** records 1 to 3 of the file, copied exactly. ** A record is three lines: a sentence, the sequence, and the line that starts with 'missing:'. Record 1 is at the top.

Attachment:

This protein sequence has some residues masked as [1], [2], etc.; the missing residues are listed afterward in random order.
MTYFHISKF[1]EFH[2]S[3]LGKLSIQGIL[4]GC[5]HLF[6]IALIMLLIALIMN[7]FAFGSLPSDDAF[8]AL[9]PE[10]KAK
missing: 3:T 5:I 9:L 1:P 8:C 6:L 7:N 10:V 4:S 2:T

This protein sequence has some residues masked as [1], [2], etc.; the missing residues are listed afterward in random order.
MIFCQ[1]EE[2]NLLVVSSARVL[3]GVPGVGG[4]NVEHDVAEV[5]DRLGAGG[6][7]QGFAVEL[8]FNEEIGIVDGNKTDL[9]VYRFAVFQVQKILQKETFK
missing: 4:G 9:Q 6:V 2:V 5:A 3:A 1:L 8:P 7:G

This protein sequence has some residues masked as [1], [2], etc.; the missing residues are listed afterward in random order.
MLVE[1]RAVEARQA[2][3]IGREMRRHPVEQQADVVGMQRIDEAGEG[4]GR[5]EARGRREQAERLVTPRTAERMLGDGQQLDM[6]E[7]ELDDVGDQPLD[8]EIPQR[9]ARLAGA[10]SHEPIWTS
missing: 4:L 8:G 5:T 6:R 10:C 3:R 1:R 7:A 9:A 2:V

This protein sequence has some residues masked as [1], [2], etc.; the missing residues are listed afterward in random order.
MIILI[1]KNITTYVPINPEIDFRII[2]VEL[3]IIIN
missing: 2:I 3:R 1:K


This protein sequence has some residues masked as [1], [2], etc.; the missing residues are listed afterward in random order.
MTYFHISKF[1]EFH[2]S[3]LGKLSIQGIL[4]GC[5]HLF[6]IALIMLLIALIMN[7]FAFGSLPSDDAF[8]AL[9]PE[10]KAK
missing: 3:T 5:I 9:L 1:P 8:C 6:L 7:N 10:V 4:S 2:T

This protein sequence has some residues masked as [1], [2], etc.; the missing residues are listed afterward in random order.
MIFCQ[1]EE[2]NLLVVSSARVL[3]GVPGVGG[4]NVEHDVAEV[5]DRLGAGG[6][7]QGFAVEL[8]FNEEIGIVDGNKTDL[9]VYRFAVFQVQKILQKETFK
missing: 4:G 9:Q 6:V 2:V 5:A 3:A 1:L 8:P 7:G

This protein sequence has some residues masked as [1], [2], etc.; the missing residues are listed afterward in random order.
MLVE[1]RAVEARQA[2][3]IGREMRRHPVEQQADVVGMQRIDEAGEG[4]GR[5]EARGRREQAERLVTPRTAERMLGDGQQLDM[6]E[7]ELDDVGDQPLD[8]EIPQR[9]ARLAGA[10]SHEPIWTS
missing: 4:L 8:G 5:T 6:R 10:C 3:R 1:R 7:A 9:A 2:V